Luckily there were still the last few tickets on sale for their matinee performance of the play "Antigone" by Sophocles in a new version by Don Taylor.
The skills of the National Theatre players are so impressive.
They can teach us all who have to make business presentations as well.
To hold an audience's attention on a lazy Sunday afternoon straight from the start is a challenge.
The staging of this production of Antigone was done in modern dress. There were no obvious costumes and props for King Creon e.g. no crown or robes- but in this production, the actor Christopher Eccleston, was dressed in an ordinary suit and tie - occasionally with his jacket off.
|National Theatre , London|
Yet he became ( for me he was) the powerful king through his masterful use of mannerism , body language and voice.
I was seated in the very back row of the 1000+ seater Olivier theatre but could both hear and see clearly the performance.
Seeing Creon played in a contemporary suit ,Mr Eccleston got me thinking how powerful a skilled presenter can look in standard business attire.
Clearly the skills of an ator are developed over many years of apprenticeship and hard work. Part of the acting craft includes of course getting feedback and taking direction from theatre coaches and performance directors - in this case of this staging of Antigone from Director Polly Findlay.
In business presenting we don't have the time to go through the years of learning that professional actors undertake, but there are ways to observe and work on our mannerisms and body language in our business presentations.
For all we know Burns' lack of concentration might have been switched off by the mannerisms of the minister preaching.
|View of St Paul's Cathedral from |
a balcony at the National theatre, South bank, London
We must look confident as King Creon - even if hopefully we make better political decisions than Creon!
VIDEO Recording your presentations
If you notice any mannerisms which you would prefer to avoid, you will be surprised how easy it is to eradicate them when you work at it.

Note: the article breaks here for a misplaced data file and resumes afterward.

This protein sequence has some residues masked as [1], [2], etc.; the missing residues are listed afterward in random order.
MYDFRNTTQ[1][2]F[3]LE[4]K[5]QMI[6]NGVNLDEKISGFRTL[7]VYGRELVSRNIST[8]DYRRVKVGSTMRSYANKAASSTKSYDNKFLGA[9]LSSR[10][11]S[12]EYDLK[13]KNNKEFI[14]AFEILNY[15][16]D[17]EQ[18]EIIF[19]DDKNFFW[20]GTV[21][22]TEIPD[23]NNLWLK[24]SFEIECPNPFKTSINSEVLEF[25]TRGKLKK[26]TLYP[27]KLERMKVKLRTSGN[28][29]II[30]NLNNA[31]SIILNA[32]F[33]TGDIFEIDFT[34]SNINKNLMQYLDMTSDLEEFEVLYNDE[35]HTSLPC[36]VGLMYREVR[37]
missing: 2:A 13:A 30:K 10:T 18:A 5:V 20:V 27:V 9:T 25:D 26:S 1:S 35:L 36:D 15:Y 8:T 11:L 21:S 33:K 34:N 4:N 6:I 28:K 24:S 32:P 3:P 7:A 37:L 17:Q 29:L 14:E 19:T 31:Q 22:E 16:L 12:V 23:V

As Mr. Eccleston played King Creon I realised that his performance was built on the Posture, Stance, Hands and Eye contact of his court.
So it is for a business presenter where the court you hold is your audience.
This does not mean that you must stand nailed to one spot throughout the presentation, but it does mean that when you do move, it must be a definite movement which looks to have been made for a purpose. Develop a stately stance of a powerful king.
Aim therefore to find a solution which is comfortable for you yet which does not distract the audience or convey unfavourable non-verbal messages.
Most audiences' reaction to this is that it could be interpreted as casual, sloppy or even arrogant.
For this reason unless your presentation is very informal or you know your audience very well, try to avoid putting your hands in your pockets.
|Forecourt to the National Theatre |
with its giant lounge furniture ( chair, sofa and lamp stand)
· fiddling with jewellery, pens or anything else which may come to hand
For this reason they will often use a multitude of visual aids, such as PowerPoint slides. The more detailed they are the better. This gives the presenter a great excuse for looking at the screen rather than at the audience.
Learn to match your facial expression to the message you wish to convey and work at speaking not only with your mouth but with all of your facial muscles.
Above all, smile!
Most people have a pleasant gentle smile around their lips in normal conversation, but in so many cases this disappears and is replaced by an iron mask when making a presentation.
Don't be fooled into thinking that because you smile you will be thought to be less serious about your subject. What you will be doing is looking more natural, more approachable and warmer than if you appear grim faced.
This may seem a small point, but it is a vitally important ingredient of the message which your body language conveys.
As as Robert Burns observed
Sophocles would no doubt have agreed with Burns.
Antigone is playing now at the Olivier Theatre June 18,19,20 and July 3,4,18,19,20 and finishes July 21st 2012
National Theatre Box Office